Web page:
Here in Paradise, No Sunshine Today

Here in paradise, there’s no sunshine today, and that matches my mood.  For today is ANZAC Day, a special day for Australians and New Zealanders, and a special day for me too.

Very few of the original ANZACs remain with us now.  They were the young men – boys really – of the Australian and New Zealand Army Corps who marched off to defend ‘the motherland’ at the beginning of the First World War, only to be pinned down on the cliffs of Gallipoli, pawns in a game of politics being conducted by London.   It was a disastrous campaign, ending in massive casualties and ignominy, yet over the intervening decades, ANZAC has come to represent the maturation of the young nation of Australia (barely fifteen years old itself at the time), to the point that young people today see it as the first step in real independence from Great Briton.  And there’s something to be said for that.

For my father, and his generation, survivors of the Second World War, ANZAC Day was the day on which they honoured their fallen mates, allowed themselves to remember the things a man should never have to remember, and to celebrate their lucky escapes.

Even at 90, Papa would polish his medals, and attend the service at the war memorial.  But now, as for many of us, the Lest We Forget has become more about shame – the shame that old men are still sending young boys off to fight wars they barely understand.

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26 thoughts on “Here in Paradise, No Sunshine Today

  1. Very nice piece. People outside of Australia and New Zealand aren’t aware of the bravery of the diggers at Gallipoli. Unfortunately, like the vets of WWII here in the States, they are becoming a symbol of the past, a forgotten people only seen on days of remembrance.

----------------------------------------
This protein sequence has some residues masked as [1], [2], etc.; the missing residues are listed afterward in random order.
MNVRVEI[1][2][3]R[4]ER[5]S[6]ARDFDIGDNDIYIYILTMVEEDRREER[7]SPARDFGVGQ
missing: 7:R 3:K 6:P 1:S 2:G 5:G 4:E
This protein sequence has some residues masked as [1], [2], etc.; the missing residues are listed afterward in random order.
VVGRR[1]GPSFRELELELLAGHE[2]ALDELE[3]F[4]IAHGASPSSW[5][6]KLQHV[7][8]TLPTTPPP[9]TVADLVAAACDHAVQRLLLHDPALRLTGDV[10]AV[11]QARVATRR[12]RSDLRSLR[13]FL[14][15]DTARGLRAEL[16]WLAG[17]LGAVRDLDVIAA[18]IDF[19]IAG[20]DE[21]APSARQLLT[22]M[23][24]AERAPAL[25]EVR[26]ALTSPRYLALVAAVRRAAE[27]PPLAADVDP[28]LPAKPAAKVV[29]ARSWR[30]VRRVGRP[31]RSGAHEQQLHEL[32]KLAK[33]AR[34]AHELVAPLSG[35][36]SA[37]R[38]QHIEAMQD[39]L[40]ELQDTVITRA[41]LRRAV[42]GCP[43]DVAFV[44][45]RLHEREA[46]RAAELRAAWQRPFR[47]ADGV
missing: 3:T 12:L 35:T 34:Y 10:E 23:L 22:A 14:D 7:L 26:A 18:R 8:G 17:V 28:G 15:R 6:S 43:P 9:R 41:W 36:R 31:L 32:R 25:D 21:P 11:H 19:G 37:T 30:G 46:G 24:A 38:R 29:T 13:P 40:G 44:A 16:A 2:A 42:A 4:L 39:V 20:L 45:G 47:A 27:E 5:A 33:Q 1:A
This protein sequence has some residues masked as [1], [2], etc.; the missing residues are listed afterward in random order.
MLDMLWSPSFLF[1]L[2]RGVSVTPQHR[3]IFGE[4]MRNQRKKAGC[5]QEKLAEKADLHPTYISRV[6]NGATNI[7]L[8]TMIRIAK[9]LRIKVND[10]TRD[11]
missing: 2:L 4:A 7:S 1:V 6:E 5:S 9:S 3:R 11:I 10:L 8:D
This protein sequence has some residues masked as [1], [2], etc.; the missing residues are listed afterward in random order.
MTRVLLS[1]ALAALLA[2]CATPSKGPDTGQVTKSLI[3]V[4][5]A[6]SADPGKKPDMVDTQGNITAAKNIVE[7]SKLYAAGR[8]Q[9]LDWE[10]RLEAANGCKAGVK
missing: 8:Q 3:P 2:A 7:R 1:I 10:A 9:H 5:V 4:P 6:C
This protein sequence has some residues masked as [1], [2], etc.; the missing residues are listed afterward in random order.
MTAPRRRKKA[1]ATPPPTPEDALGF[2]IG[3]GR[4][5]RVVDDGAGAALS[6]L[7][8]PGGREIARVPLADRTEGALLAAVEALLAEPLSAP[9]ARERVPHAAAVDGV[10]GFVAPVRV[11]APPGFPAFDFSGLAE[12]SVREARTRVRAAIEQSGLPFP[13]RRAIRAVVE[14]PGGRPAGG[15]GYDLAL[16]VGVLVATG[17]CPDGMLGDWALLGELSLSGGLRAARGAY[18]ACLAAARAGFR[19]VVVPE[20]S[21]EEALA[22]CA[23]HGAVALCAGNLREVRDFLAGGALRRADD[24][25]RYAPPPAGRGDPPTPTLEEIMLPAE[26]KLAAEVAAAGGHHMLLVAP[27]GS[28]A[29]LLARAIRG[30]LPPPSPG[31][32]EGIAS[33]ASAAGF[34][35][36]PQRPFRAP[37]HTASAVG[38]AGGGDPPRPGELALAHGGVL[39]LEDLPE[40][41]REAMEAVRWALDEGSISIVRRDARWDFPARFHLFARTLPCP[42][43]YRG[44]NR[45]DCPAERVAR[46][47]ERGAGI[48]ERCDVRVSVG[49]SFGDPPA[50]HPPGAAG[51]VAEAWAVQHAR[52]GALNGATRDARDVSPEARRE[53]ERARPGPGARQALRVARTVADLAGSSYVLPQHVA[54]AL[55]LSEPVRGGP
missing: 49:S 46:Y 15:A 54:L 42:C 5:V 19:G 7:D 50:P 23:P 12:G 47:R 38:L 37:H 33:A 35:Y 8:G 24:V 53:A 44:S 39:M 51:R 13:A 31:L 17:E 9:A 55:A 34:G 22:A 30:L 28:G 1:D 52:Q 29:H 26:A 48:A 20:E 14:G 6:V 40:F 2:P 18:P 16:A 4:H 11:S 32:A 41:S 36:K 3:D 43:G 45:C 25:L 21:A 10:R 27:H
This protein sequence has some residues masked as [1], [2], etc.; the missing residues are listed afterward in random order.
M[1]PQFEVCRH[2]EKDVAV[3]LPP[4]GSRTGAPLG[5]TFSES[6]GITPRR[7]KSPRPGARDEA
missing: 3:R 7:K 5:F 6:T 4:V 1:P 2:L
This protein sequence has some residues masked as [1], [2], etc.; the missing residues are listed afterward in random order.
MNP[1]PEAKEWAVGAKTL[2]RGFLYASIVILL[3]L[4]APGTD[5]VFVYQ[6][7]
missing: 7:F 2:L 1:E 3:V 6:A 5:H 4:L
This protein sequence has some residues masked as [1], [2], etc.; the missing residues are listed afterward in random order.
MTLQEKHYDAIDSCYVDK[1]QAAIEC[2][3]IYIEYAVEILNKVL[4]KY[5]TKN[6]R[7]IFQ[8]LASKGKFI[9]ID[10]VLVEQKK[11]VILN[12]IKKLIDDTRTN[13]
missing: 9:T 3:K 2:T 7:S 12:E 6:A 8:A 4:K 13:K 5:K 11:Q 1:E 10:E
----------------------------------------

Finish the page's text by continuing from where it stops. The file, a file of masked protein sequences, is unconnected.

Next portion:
• Thanks Stephen for that. From afar it’s hard to know what’s really happening in other societies, which is one of at the marvellous things about this forum. The immediacy of the exchange of ideas is so helpful. Lest we forget all the boys, everywhere, who’ve been forgotten by their countries …

  2. Wait Wait! in response to SKC – some of us are aware of vets from all over in differing wars. Which is why I wrote about Anzac Day.

    Brilliant photo. And too true about old men sending young boys off to fight wars. All the more reason to remember and remind each other about the futility.

    • I think SKC was talking about ‘in general. There are always informed exceptions to ‘in general’, and indeed your post was a wonderful reflection of that. (But methinks you’ve picked up some Aussie connection in your travels?).
      Isn’t it a marvellous shot? The distress on his face, usually so uncomplicated and friendly, tells the story of his distress. He hated how ANZAC Day had become such a quasi-religious sanctification of war.

  3. I read the post, then looked up the article on wikipedia, and then re-read the post. Like many, I neither knew about this day, nor did I know about the circumstances surrounding it. Lovely post.

  4. Pingback: Anzac Day | roughseasinthemed

    • I can’t stop thinking about the kids who opt in thinking nothing cloud be worse than their present circumstances – or the depravity of the birthday lottery: boys I went to school with coming back with no legs, sometimes not at all.

  5. Although I’ve seen references to ANZAC day over the years, I had absolutely no idea aout the circumstances that lead to it. Thank you for sharing the background info I’d been lacking.
    One of the best things about blogging is the international nature of it, and the education that comes from reading other’s experiences and points of view.
    I really like your blog! thanks again for this great post!

    • Being part of an international network certainly is a highlight of this blogging experience for me too! I’m so glad you found my piece useful and that you’ve been enjoying my blog. I always pop in to yours too:)

  6. I had no idea either till I visited the spot itself and understood the horrors of that senseless encounter! Anzac Cove is now a serene and beautiful memorial. We found three lonely graves of lowly Indian military cooks and drivers in a corner of the cemetery.
    Wonderful photo of your dad! Makes me wonder how beautiful you must be with genes like that!

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